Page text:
• Text smaller
  • Text bigger

Few things have captured in microcosm what has gone so painfully wrong, where racial issues are concerned, like the recent election for mayor of Washington, D.C.

Mayor Adrian Fenty, under whom the murder rate has gone down and the school children’s test scores have gone up, was resoundingly defeated for reelection.

Nor was Mayor Fenty simply a passive beneficiary of the rising test scores and falling murder rates. He appointed Michelle Rhee as head of the school system and backed her as she fought the teachers’ union and fired large numbers of ineffective teachers – something considered impossible in most cities across the country.

Mayor Fenty also appointed the city’s chief of police, Cathy Lanier, who has cracked down on hoodlumism, as well as crime.

Either one of these achievements would made mayors local heroes in most other cities. Why then was he clobbered in the election?

One key fact tells much of the story: Mayor Fenty received more than 70 percent of the white vote in Washington. His opponent received more than 80 percent of the black vote
.

Both men are black. But the head of the school system that Fenty appointed is Asian, and the chief of police is a white woman. More than that, most of the teachers who were fired were black. There were also bitter complaints that black contractors did not get as many of the contracts for doing business with the city as they expected.

In short, the mayor appointed the best people he could find, instead of running a racial patronage system, as a black mayor of a city with a black majority is apparently expected to. He also didn’t spend as much time schmoozing with the folks as was expected.

So what if he gave their children a better education and gave everybody a lower likelihood of being murdered?

The mayor’s faults were political faults. He did his job, produced results and thought that this should be enough to get him reelected. He refused to do polls and focus groups, and he ignored what his political advisers were warning him about.

No doubt Mayor Fenty is now a sadder and wiser man politically. While that may help him if he wants to pursue a political career, Adrian Fenty’s career is not nearly as important as what his story tells us about the racial atmosphere in this country.

How did we reach the point where a city is so polarized that an overwhelming majority of the white vote goes to one candidate and the overwhelming majority of the black vote goes to the opposing candidate?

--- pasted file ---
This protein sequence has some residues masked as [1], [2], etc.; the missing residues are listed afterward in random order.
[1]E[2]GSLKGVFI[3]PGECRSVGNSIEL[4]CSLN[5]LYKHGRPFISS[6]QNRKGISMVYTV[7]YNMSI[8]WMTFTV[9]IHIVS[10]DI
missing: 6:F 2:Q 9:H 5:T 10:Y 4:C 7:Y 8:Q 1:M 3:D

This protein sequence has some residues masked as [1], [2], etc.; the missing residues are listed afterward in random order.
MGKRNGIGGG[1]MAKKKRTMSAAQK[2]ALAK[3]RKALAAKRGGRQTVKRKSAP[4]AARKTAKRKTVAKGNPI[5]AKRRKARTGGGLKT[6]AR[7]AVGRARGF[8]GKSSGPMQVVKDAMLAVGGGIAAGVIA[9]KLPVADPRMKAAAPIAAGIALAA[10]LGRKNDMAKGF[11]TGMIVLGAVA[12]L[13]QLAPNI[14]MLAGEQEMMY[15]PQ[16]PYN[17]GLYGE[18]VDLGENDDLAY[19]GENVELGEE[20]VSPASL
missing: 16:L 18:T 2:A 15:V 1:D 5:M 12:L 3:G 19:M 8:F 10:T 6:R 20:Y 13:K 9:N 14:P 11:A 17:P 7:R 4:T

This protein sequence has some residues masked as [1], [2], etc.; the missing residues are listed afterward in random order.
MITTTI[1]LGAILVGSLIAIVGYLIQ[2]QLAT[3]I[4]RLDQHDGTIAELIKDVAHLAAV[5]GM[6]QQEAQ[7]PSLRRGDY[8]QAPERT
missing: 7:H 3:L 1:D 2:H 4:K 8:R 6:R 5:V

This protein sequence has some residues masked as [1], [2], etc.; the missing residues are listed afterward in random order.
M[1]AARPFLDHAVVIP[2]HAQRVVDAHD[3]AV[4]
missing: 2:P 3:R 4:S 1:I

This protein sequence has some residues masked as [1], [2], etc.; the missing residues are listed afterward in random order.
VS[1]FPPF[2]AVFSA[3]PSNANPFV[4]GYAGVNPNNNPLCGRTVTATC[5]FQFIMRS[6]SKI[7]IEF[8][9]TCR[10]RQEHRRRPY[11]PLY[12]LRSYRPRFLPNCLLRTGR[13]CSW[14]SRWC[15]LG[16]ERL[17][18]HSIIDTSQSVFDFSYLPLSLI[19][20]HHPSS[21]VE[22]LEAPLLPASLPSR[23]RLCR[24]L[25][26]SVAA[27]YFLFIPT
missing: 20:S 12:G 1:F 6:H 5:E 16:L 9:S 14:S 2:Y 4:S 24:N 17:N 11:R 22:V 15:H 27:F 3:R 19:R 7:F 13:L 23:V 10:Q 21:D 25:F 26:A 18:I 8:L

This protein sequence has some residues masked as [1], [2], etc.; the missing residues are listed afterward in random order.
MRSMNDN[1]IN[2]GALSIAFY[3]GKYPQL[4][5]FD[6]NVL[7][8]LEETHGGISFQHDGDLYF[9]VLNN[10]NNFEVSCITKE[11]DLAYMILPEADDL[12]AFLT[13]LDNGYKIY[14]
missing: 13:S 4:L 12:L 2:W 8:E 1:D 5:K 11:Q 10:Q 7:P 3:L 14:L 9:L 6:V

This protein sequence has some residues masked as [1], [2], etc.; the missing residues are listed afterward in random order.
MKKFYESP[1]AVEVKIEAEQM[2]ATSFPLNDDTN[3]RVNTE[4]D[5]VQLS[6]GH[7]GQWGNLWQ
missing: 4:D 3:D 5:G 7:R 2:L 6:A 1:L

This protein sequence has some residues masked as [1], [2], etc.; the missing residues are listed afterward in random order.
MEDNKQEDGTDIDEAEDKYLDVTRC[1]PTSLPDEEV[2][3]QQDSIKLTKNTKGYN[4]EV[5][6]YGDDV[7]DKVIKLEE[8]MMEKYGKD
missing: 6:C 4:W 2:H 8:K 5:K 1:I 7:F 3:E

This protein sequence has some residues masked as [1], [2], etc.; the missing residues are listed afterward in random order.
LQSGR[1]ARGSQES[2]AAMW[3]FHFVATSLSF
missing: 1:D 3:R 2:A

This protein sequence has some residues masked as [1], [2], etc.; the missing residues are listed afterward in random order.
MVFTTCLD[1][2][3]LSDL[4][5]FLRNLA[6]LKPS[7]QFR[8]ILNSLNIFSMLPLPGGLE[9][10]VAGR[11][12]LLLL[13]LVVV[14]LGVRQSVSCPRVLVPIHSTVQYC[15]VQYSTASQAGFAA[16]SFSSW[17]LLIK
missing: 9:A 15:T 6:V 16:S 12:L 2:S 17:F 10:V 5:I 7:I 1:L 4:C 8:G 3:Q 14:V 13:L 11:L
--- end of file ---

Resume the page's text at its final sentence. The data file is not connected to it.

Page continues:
How did we reach the point where black voters put racial patronage and racial symbolism above the education of their children and the safety of everyone?

There are many reasons but the trend is ominous. One key factor was the creation, back in the 1960s, of a whole government-supported industry of race hustling.

President Lyndon Johnson’s “war on poverty” – a war that we have lost, by the way – bankrolled all kinds of local “leaders” and organizations with the taxpayers’ money, in the name of community “participation” in shaping the policies of government.

These “leaders” and community activists have had every reason to hype racial resentments and to make issues “us” against “them.”

One of the largely untold stories of our time has been the story of how ACORN, Jesse Jackson and other community activists have been able to transfer billions of dollars from banks to their own organizations’ causes, with the aid of the federal government, exemplified by the Community Reinvestment Act and its sequels.

Racial anger and racial resentments are the fuel that keeps this lucrative racket going. How surprised should anyone be that community activist groups have used Mau Mau disruptions in banks and harassed both business and government officials in their homes?

Lyndon Johnson once said that it is not hard to do the right thing. What is hard is knowing what is right. We can give him credit for good intentions, so long as we remember what road is paved with good intentions.

  • Text smaller
  • Text bigger
Note: Read our discussion guidelines before commenting.